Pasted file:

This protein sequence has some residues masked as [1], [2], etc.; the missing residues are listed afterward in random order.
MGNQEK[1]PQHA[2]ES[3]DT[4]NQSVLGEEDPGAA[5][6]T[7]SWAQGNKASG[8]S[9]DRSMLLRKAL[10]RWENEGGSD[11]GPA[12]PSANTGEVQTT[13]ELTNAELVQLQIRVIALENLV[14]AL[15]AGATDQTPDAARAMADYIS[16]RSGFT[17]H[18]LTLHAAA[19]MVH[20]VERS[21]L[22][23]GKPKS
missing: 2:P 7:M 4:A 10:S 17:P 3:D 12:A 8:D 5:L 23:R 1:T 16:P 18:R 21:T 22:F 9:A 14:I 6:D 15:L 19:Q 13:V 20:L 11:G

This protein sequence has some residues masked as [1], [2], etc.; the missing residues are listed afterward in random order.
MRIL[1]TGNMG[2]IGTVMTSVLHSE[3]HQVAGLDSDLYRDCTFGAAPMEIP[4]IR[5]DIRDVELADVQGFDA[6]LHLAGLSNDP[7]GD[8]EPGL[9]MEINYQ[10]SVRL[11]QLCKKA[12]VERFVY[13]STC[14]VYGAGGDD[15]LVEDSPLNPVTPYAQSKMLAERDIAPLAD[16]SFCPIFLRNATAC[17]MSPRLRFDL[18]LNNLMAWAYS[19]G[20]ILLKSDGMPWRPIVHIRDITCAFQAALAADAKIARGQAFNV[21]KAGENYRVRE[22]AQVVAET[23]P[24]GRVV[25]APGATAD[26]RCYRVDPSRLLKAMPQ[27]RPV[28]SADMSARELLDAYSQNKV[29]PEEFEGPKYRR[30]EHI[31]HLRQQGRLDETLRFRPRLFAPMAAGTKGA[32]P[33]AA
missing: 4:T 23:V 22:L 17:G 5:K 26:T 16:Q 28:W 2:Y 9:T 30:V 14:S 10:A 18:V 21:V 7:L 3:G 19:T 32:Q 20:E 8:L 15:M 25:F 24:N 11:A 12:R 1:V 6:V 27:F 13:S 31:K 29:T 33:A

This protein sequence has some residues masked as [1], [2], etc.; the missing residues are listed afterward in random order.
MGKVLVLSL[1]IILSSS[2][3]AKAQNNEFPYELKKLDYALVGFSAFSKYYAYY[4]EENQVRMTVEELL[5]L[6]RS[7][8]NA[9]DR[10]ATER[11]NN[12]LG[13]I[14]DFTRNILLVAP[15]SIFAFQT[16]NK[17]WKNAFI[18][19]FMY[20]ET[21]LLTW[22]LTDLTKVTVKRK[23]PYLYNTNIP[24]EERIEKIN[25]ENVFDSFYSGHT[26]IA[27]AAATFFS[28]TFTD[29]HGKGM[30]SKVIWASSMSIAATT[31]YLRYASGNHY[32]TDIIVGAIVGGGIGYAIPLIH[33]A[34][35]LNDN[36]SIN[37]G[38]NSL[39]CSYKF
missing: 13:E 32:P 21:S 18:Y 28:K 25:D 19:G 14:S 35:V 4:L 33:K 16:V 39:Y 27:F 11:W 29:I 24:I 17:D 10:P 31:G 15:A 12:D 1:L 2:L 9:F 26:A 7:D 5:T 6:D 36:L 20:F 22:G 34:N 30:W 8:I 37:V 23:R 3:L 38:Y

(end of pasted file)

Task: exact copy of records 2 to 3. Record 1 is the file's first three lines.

This protein sequence has some residues masked as [1], [2], etc.; the missing residues are listed afterward in random order.
MRIL[1]TGNMG[2]IGTVMTSVLHSE[3]HQVAGLDSDLYRDCTFGAAPMEIP[4]IR[5]DIRDVELADVQGFDA[6]LHLAGLSNDP[7]GD[8]EPGL[9]MEINYQ[10]SVRL[11]QLCKKA[12]VERFVY[13]STC[14]VYGAGGDD[15]LVEDSPLNPVTPYAQSKMLAERDIAPLAD[16]SFCPIFLRNATAC[17]MSPRLRFDL[18]LNNLMAWAYS[19]G[20]ILLKSDGMPWRPIVHIRDITCAFQAALAADAKIARGQAFNV[21]KAGENYRVRE[22]AQVVAET[23]P[24]GRVV[25]APGATAD[26]RCYRVDPSRLLKAMPQ[27]RPV[28]SADMSARELLDAYSQNKV[29]PEEFEGPKYRR[30]EHI[31]HLRQQGRLDETLRFRPRLFAPMAAGTKGA[32]P[33]AA
missing: 4:T 23:V 22:L 17:G 5:K 26:T 16:Q 28:W 2:Y 9:T 30:V 14:S 10:A 18:V 21:V 7:L 3:G 19:T 32:Q 20:E 8:L 15:M 25:F 24:N 11:A 12:R 1:V 6:V 27:F 13:S 31:K 29:T 33:A

This protein sequence has some residues masked as [1], [2], etc.; the missing residues are listed afterward in random order.
MGKVLVLSL[1]IILSSS[2][3]AKAQNNEFPYELKKLDYALVGFSAFSKYYAYY[4]EENQVRMTVEELL[5]L[6]RS[7][8]NA[9]DR[10]ATER[11]NN[12]LG[13]I[14]DFTRNILLVAP[15]SIFAFQT[16]NK[17]WKNAFI[18][19]FMY[20]ET[21]LLTW[22]LTDLTKVTVKRK[23]PYLYNTNIP[24]EERIEKIN[25]ENVFDSFYSGHT[26]IA[27]AAATFFS[28]TFTD[29]HGKGM[30]SKVIWASSMSIAATT[31]YLRYASGNHY[32]TDIIVGAIVGGGIGYAIPLIH[33]A[34][35]LNDN[36]SIN[37]G[38]NSL[39]CSYKF
missing: 13:E 32:P 21:S 18:Y 28:K 25:D 19:G 14:S 35:V 4:L 33:K 16:V 39:Y 27:F 11:W 29:I 24:I 17:D 10:P 31:G 15:A 12:D 1:L 2:L 9:F 26:A 7:D 5:T 6:D 36:L 20:F 22:G 34:N 30:W 8:I 37:V 23:R 3:L 38:Y